Tools like ours offer internet users more information about disinformation, and therefore some degree of protection from its harms. The solutions will not likely be only technological, though there will probably be some technical aspects to them. But they must take into account the cognitive and social aspects of the problem.
Tauhid Zaman Associate Professor of Operations Management, MIT Sloan School of Management
Nearly two-thirds of the social media bots with political activity on Twitter before the 2016 U.S. presidential election supported Donald Trump. But all those Trump bots were far less effective at shifting people’s opinions than the smaller proportion of bots backing Hillary Clinton. As my recent research shows, a small number of highly active bots can significantly change people’s political opinions. The main factor was not how many bots there were – but rather, how many tweets each set of bots issued.
My work focuses on military and national security aspects of social networks, so naturally I was intrigued by concerns that bots might affect the outcome of the upcoming 2018 midterm elections. I began investigating what exactly bots did in 2016. There was plenty of rhetoric– but only one basic factual principle: If information warfare effortsusing bots had succeeded, then voters’ opinions would have shifted.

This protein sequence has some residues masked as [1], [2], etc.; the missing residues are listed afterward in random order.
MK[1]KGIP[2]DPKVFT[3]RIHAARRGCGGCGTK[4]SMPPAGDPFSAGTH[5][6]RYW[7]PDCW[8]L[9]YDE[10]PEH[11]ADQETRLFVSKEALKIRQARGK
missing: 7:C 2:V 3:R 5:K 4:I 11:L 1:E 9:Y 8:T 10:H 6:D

I wanted to measure how much bots were – or weren’t – responsible for changes in humans’ political views. I had to find a way to identify social media bots and evaluate their activity. Then I needed to measure the opinions of social media users. Lastly, I had to find a way to estimate what those people’s opinions would have been if the bots had never existed.
Then we made a list of the roughly 78,000 Twitter users who posted those tweets and constructed the network of who followed whom among those users. To identify the bots among them, we used an algorithm based on our observation that bots often retweeted humans but were not themselves frequently retweeted.
This method found 396 bots – or less than 1 percent of the active Twitter users. And just 10 percent of the accounts followed them. I felt good about that: It seemed unlikely that such a small number of relatively disconnected bots could have a major effect on people’s opinions.
A closer look at the people
Next we set out to measure the opinions of the people in our data set. We did this with a type of machine learning algorithm called a neural network, which in this case we set up to evaluate the content of each tweet, determining the extent to which it supported Clinton or Trump. Individuals’ opinions were calculated as the average of their tweets’ opinions.